Ask The Newsroom: Section 8 Housing
In Illinois, there are only 35 affordable housing units for every 100 families considered extremely low-income, according to Housing Action Illinois, a housing advocacy organization.
Housing Choice Voucher, also known as Section 8, is a federal program designed to make market-rate apartments accessible to people who wouldn’t be able to afford it otherwise. The voucher program covers part of the rent for around 97,000 families in Illinois.
In response to a call for questions on affordable housing, one Illinois Newsroom listener asked: “How does Section 8 work? It seems like a great program in theory that also seems really hard for families to access in practice.”
There are essentially two big challenges with the program, according to supporters: not enough vouchers and not enough landlords willing to accept the vouchers.
“There are people who… are making minimum wage, they will never be able to afford market rate. So this helps those individuals be able to attain housing,” said Karen Davis, executive director of Local Initiatives Support Corporation of Greater Peoria, an organization that supports cash-strapped communities. “Now, are there enough vouchers? No, there are not.”
Local housing authorities use federal money and guidelines to administer the program around Illinois. That means Congress would have to increase funding to increase the number of vouchers.
Many housing authorities in Illinois aren’t accepting new applications for Section 8 housing because they don’t have enough money to pay for them. A 2015 study from Housing Action Illinois showed 51 of 71 authorities closed their waitlist for the program, meaning people in those communities couldn’t apply for Section 8.
For example, the Springfield Housing Authority offers around 2,000 vouchers. It closed its waitlist last year, when the number of families on the list reached 2,000.
Local housing authority staff vet applications, verifying the applicant’s income and who will live in the household. To qualify, their total pay must fall below half of the average income in the area. The tenants are responsible for finding a landlord that will accept vouchers, and then the housing authority sets up rent payments with landlords.
The vouchers cover a portion of monthly rent, up to what the federal government determines to be a fair market rate for the area. The tenant pays their portion, generally 30 percent of their monthly income, and the government pays the rest up to the fair market rent. Landlords can charge more than that amount, but tenants are responsible for paying it, as long as their total portion isn’t more than 40 percent of their income.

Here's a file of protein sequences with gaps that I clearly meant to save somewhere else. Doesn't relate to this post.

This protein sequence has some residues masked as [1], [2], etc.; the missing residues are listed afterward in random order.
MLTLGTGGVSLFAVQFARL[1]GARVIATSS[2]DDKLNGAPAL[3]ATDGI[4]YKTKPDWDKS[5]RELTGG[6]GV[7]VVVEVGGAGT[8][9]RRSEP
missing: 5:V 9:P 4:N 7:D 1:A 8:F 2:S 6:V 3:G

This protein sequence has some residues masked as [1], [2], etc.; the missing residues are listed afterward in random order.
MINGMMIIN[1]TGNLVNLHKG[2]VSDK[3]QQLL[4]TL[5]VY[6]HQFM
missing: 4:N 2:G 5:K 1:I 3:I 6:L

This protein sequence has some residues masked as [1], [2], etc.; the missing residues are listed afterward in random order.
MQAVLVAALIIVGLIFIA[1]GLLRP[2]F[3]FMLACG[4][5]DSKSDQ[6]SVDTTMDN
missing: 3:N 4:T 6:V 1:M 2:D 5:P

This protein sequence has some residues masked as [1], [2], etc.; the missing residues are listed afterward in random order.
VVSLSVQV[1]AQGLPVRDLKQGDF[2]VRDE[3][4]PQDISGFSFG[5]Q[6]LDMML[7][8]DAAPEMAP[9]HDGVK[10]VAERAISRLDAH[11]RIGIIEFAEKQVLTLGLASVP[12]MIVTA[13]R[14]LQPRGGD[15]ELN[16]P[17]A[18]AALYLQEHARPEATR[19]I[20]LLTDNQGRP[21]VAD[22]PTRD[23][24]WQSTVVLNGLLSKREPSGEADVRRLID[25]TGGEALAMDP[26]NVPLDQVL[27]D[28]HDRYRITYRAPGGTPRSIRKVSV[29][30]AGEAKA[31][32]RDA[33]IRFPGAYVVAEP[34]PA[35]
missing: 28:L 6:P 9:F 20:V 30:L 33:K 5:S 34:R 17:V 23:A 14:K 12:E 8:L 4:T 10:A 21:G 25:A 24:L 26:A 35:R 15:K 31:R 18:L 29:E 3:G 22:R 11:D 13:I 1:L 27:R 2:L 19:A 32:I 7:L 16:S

So, for example, in Springfield, fair market rent is $846 for a two-bedroom apartment. If a landlord who accepts vouchers wants to charge $1,000, the tenant would have pay their portion, 30 percent of their monthly pay, plus $154 difference.
The local housing authority also inspects the apartments or houses year, making sure they are clean and safe. Tenants must also recertify their vouchers every year.
The inspection and the fact that the government sets the maximum rent it will cover are two reasons landlords are sometimes hesitant to participate in the program.
Advocates say there is also an unfair stigma that comes with a family using the voucher — that they may not be a reliable renter.
Source of Income Protection Laws
Naperville, Urbana and Cook County, which includes Chicago, all have rules that say landlords can’t discriminate against tenants using vouchers. So, the “No Section 8” in Craigslist apartment ads would be illegal there, though it does still happen. The rules, often called “source of income protection laws,” are also in effect in eleven states.
A study from the Center on Budget and Policy Priorities found that in cities where there are these rules, landlords are less likely to refuse to accept vouchers.
“Like any big program – you do hear about misuse of the vouchers or inefficiencies,” said Bob Palmer, policy director of Housing Action Illinois. “But overall the program works very well.”
He pointed out that when the Department of Housing and Urban Development wanted to reduce the number of veterans experiencing homelessness, it increased funding for Section 8 vouchers available to them.
“This suggest this program is very effective at reducing homeless, if it were properly funded,” he said.
There is another type of Section 8 housing called project-based vouchers. They cover part of the rent for specific apartment units. They’re usually for new construction buildings, and the vouchers go directly to the developer. They then rent the apartments at a lower rate to tenants who meet income qualifications. Around 61,000 families in Illinois benefit from these vouchers, according to data from the Department of Housing and Urban Development.